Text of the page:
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Part 37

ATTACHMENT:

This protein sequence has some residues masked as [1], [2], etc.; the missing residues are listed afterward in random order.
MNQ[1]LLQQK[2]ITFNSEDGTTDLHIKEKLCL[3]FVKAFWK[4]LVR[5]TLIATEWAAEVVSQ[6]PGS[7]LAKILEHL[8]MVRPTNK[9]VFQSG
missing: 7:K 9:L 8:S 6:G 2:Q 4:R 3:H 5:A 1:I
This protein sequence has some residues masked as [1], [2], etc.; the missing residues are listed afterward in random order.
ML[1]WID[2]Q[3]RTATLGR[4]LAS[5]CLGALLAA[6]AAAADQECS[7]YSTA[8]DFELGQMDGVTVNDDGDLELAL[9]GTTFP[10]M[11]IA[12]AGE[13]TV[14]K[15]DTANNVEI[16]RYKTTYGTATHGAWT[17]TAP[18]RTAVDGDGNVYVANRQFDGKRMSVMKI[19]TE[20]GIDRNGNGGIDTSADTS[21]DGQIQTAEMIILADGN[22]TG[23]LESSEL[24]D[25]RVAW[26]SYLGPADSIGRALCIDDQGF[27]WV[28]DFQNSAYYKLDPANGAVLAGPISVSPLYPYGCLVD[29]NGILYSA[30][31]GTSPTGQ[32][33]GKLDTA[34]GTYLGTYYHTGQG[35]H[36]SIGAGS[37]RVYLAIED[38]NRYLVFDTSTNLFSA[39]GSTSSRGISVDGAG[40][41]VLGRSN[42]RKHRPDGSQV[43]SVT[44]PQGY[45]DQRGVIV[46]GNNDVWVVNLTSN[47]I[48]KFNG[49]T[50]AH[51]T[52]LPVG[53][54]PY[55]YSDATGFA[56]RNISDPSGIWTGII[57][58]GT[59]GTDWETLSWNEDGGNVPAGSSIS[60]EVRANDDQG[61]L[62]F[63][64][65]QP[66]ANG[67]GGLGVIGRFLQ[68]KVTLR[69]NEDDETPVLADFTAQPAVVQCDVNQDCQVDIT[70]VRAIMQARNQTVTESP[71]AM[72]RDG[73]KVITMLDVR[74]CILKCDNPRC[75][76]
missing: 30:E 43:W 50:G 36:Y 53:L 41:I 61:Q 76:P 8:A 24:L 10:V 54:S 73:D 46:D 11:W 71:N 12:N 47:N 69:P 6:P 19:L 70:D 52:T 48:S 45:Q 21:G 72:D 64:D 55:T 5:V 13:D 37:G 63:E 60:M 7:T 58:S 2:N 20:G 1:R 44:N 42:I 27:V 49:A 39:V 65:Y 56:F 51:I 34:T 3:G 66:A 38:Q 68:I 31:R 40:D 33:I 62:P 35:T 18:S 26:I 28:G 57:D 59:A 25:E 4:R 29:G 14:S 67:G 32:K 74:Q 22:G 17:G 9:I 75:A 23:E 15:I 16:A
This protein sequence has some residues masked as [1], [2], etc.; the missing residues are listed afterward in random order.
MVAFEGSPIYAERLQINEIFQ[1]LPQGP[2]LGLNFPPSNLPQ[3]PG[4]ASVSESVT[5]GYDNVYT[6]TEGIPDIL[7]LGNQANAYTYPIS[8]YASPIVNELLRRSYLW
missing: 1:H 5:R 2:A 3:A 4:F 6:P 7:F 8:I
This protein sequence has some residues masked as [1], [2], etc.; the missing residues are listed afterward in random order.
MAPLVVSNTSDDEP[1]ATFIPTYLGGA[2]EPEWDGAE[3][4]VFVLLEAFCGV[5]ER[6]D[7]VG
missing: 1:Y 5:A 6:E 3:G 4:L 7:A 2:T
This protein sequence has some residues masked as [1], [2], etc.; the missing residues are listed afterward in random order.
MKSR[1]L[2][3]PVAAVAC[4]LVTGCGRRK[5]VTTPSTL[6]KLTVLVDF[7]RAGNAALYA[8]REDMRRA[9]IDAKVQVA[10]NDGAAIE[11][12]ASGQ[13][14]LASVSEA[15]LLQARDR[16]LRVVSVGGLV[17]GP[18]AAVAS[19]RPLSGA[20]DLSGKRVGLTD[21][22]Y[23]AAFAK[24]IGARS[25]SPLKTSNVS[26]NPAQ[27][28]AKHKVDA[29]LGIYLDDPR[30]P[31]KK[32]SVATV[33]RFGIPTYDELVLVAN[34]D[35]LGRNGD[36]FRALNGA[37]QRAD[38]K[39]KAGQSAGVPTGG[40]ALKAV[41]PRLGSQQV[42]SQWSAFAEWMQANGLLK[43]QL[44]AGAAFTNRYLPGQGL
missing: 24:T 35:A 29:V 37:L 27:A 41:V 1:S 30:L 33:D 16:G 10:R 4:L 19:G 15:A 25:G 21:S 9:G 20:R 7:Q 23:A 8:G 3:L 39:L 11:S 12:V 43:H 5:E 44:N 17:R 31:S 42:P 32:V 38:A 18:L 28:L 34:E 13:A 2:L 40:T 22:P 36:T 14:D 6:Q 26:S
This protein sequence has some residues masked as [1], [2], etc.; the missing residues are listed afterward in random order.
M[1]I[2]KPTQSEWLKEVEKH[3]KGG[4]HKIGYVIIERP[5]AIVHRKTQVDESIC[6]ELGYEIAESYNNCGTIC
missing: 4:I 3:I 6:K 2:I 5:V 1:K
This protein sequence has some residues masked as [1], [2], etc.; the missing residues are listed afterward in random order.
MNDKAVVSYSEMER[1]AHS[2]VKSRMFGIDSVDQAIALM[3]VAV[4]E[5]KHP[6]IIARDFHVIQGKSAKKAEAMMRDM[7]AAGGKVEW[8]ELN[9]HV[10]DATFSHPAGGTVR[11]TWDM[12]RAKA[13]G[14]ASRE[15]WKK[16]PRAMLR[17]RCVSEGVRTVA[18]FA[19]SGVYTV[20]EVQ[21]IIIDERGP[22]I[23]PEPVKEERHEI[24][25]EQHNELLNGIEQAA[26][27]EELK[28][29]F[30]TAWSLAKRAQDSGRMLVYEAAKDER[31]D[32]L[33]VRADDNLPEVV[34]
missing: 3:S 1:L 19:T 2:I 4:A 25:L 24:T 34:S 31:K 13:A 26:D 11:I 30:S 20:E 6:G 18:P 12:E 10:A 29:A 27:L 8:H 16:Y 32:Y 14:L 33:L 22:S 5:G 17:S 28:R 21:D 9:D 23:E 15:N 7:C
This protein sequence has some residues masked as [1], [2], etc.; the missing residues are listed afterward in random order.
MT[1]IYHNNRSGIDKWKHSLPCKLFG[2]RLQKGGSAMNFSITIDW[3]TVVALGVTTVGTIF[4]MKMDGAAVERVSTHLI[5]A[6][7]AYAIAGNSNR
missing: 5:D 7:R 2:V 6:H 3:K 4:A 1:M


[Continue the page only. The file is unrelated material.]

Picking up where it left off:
Luxations and subluxations at the knee are much milder accidents than subluxations and luxations at the elbow. For the knee-joint, in proportion to its size, is more compact than that of the arm, and has a more even conformation, and is [p. 204]rounded, while the joint of the arm is large, and has many cavities. And in addition, the bones of the leg are nearly of the same length, for the external one overtops the other to so small an extent as hardly to deserve being mentioned, and therefore affords no great resistance, although the external nerve (ligament?) at the ham arises from it; but the bones of the fore-arm are unequal, and the shorter is considerably thicker than the other, and the more slender (ulna?) protrudes, and passes up above the joint, and to it (the olecranon?) are attached the nerves (ligaments?) which go downward to the junction of the bones; and the slender bone (ulna?) has more to do with the insertion of the ligaments in the arm than the thick bone (radius?). The configuration then of the articulations, and of the bones of the elbow, is such as I have described. Owing to their configuration, the bones at the knee are indeed frequently dislocated, but they are easily reduced, for no great inflammation follows, nor any constriction of the joint. They are displaced for the most part to the inside, sometimes to the outside, and occasionally into the ham. The reduction in all these cases is not difficult, but in the dislocations inward and outward, the patient should be placed on a low seat, and the thigh should be elevated, but not much. Moderate extension for the most part sufficeth, extension being made at the leg, and counter-extension at the thigh.

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